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1903 – The Telephone Comes to Ashland

1903 – The Telephone Comes to Ashland

Posted on Jan 18, 2012 by .

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In 1903 the telephone came to Ashland. Julia Weisiger was the manager of the telephone exchange from that time until she retired 35 years later when the C&P Telephone Compa­ny installed a new automatic dialing system. Under the old manual system, Julia served as the day operator, and one of Dr. Daniel S. Ellis’ sons […]

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Reconstruction, the Great Fire and the early 1900′s

Reconstruction, the Great Fire and the early 1900′s

Posted on Jan 03, 2012 by .

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At the end of the Civil War, Ashland, Hanover County and much of the South were bankrupt. But, when Randolph-Macon College came to town, the town of Ashland experience a building boom. New businesses were established to serve the residents, college students, faculty and staff. When it became evident that the college would remain on […]

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The original Henry Clay Hotel, 1906 – 1946

The original Henry Clay Hotel, 1906 – 1946

Posted on Sep 04, 2011 by .

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Since the 1860′s Ashland enjoyed popularity as a ‘resort community serving those weary of city life. In 1868, Randolph-Macon College relocated from Boydton, Virginia, and purchased the Ashland Hotel. That hotel was used for student housing as well as a site for school functions. The Ashland Hotel burned down in 1905 and was rebuilt as […]

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Ashland Racecourse

Ashland Racecourse

Posted on Jan 24, 2011 by .

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At some point in the 1850′s, the president of the Richmond Fredericksburg & Potomac Railroad Company, Edwin Robinson, established a racecourse in Ashland.  The only indication left of the racecourse is in a street name, “Race Course Street”  in the southwest part of town, perpendicular to the railroad tracks. Races were held at the Ashland […]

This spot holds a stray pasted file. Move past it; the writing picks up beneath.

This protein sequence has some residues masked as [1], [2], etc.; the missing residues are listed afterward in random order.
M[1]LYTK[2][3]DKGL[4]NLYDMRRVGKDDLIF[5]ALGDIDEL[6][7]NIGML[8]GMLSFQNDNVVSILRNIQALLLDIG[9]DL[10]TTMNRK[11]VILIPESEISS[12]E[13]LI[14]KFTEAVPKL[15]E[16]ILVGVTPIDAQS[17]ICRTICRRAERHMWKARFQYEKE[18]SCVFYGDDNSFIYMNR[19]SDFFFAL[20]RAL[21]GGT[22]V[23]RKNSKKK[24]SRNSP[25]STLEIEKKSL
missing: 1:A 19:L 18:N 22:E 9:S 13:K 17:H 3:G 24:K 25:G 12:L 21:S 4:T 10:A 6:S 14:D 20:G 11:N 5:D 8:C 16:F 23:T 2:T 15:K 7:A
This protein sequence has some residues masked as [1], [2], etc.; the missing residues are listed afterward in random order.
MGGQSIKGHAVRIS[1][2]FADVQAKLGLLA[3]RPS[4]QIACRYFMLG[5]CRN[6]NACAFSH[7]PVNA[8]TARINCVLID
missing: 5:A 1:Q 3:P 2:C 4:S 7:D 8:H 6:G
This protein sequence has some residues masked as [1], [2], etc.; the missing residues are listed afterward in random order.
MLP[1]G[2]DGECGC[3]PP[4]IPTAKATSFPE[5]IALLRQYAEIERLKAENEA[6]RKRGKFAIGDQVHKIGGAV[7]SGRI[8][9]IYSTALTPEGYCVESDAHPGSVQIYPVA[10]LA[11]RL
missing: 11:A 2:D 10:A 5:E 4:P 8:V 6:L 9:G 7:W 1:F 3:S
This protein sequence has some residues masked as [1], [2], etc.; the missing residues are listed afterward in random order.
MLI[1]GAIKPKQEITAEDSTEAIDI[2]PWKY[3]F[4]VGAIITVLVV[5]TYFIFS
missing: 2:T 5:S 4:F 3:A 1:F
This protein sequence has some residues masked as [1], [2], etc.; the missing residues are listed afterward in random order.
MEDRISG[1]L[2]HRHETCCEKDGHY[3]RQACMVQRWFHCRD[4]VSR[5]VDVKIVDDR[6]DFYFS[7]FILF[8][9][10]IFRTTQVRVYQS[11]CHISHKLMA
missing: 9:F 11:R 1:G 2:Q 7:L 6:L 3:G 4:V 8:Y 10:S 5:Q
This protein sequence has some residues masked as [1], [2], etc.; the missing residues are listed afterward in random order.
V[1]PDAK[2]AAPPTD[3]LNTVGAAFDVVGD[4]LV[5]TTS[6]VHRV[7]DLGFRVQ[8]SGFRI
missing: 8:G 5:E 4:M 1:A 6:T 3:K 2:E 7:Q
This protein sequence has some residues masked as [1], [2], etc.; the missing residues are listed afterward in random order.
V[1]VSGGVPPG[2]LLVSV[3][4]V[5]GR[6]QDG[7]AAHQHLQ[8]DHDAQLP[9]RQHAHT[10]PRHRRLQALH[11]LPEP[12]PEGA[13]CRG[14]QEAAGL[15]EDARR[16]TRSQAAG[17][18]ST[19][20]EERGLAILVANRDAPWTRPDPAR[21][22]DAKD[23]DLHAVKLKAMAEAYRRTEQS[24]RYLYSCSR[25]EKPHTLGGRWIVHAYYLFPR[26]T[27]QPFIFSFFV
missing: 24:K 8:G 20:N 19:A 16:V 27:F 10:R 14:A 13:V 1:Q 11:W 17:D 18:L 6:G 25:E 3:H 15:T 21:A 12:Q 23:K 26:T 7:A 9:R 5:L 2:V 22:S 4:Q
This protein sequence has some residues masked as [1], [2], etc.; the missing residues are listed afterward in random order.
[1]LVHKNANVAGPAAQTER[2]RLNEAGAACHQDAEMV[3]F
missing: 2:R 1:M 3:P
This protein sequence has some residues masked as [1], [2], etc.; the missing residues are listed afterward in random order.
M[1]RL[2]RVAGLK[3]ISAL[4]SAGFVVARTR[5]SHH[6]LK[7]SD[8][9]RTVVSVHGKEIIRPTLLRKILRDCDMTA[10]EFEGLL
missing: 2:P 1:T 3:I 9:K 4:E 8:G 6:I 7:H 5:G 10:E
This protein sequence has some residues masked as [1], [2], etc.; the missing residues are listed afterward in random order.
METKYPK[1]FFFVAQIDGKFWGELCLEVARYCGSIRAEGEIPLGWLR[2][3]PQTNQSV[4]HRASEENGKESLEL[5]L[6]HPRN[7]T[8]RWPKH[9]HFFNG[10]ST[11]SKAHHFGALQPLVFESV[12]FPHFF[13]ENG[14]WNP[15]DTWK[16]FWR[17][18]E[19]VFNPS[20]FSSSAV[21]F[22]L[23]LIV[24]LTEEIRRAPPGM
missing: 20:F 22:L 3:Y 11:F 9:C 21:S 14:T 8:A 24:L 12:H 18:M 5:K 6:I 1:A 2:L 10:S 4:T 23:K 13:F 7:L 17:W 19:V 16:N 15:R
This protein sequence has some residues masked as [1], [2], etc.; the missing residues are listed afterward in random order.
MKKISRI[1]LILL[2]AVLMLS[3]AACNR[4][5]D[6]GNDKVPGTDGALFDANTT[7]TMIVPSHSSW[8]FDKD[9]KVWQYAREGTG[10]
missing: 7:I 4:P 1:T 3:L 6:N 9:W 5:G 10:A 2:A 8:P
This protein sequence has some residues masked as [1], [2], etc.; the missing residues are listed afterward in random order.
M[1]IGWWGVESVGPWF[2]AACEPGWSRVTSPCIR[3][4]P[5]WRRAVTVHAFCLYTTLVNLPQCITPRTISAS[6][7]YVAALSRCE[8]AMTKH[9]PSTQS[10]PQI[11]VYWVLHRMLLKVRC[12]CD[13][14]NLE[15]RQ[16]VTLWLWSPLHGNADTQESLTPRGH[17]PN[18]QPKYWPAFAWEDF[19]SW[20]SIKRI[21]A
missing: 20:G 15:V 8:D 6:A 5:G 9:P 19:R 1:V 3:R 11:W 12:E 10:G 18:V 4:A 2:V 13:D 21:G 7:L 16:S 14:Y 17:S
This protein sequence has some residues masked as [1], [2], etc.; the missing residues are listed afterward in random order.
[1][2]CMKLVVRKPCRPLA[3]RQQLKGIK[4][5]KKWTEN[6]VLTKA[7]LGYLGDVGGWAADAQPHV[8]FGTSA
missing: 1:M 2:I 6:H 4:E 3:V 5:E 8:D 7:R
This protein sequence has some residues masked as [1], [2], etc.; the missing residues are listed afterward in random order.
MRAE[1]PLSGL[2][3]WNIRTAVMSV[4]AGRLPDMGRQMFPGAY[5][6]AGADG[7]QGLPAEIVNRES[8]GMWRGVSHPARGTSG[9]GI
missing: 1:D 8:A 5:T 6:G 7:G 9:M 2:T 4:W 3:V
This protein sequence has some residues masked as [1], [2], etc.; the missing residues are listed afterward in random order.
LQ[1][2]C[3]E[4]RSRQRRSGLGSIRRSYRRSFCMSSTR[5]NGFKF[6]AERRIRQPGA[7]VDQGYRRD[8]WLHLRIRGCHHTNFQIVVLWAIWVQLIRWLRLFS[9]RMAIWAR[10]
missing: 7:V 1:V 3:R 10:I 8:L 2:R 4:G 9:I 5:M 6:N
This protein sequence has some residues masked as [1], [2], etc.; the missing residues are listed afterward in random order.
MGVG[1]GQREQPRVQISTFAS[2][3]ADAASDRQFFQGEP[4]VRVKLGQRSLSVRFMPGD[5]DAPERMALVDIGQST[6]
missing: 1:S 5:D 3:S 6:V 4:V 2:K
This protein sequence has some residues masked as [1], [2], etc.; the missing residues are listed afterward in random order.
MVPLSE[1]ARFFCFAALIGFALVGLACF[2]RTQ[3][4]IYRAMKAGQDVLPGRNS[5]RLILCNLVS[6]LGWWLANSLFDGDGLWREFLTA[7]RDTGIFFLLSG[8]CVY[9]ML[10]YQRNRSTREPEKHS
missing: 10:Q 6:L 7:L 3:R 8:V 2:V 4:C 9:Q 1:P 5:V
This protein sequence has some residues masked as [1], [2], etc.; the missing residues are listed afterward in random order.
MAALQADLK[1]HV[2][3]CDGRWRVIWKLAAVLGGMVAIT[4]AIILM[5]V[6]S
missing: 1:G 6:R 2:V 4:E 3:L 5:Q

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Hughes Drug

Hughes Drug

Posted on Nov 08, 2010 by .

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After graduating from the Medical College of Virginia (MCV) School of Pharmacy, James Goodrich (J.G.) Hughes moved to Ashland from Cumberland County, VA. He opened Hughes Drug and married Nannie B. Luckett in 1889. Pharmacists of this era mixed chemicals and natural products by hand to make drugs in liquid or pill form often containing […]

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After 1923 – Railroad Avenue looking north

After 1923 – Railroad Avenue looking north

Posted on Apr 07, 2010 by .

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In 1920′s, several new buildings have appeared in the commercial district. The first building visible at the left edge of the photo, on the south side of Thompson St., is the “new” Cox Department store. Today, the Ironhorse restaurant occupies the ground floor of this building. A Safeway Grocery is on the northwest corner of […]

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Ashland at the Turn of the Century

Ashland at the Turn of the Century

Posted on Apr 07, 2010 by .

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This photograph of Ashland’s business district looking south from the intersection of Railroad and College Avenues was taken just after the turn of the century.  The passenger station on the left was built by the Richmond Fredericksburg and Potomac railroad in 1866.  The tower supplied water for steam engines.  The freight depot is hidden by […]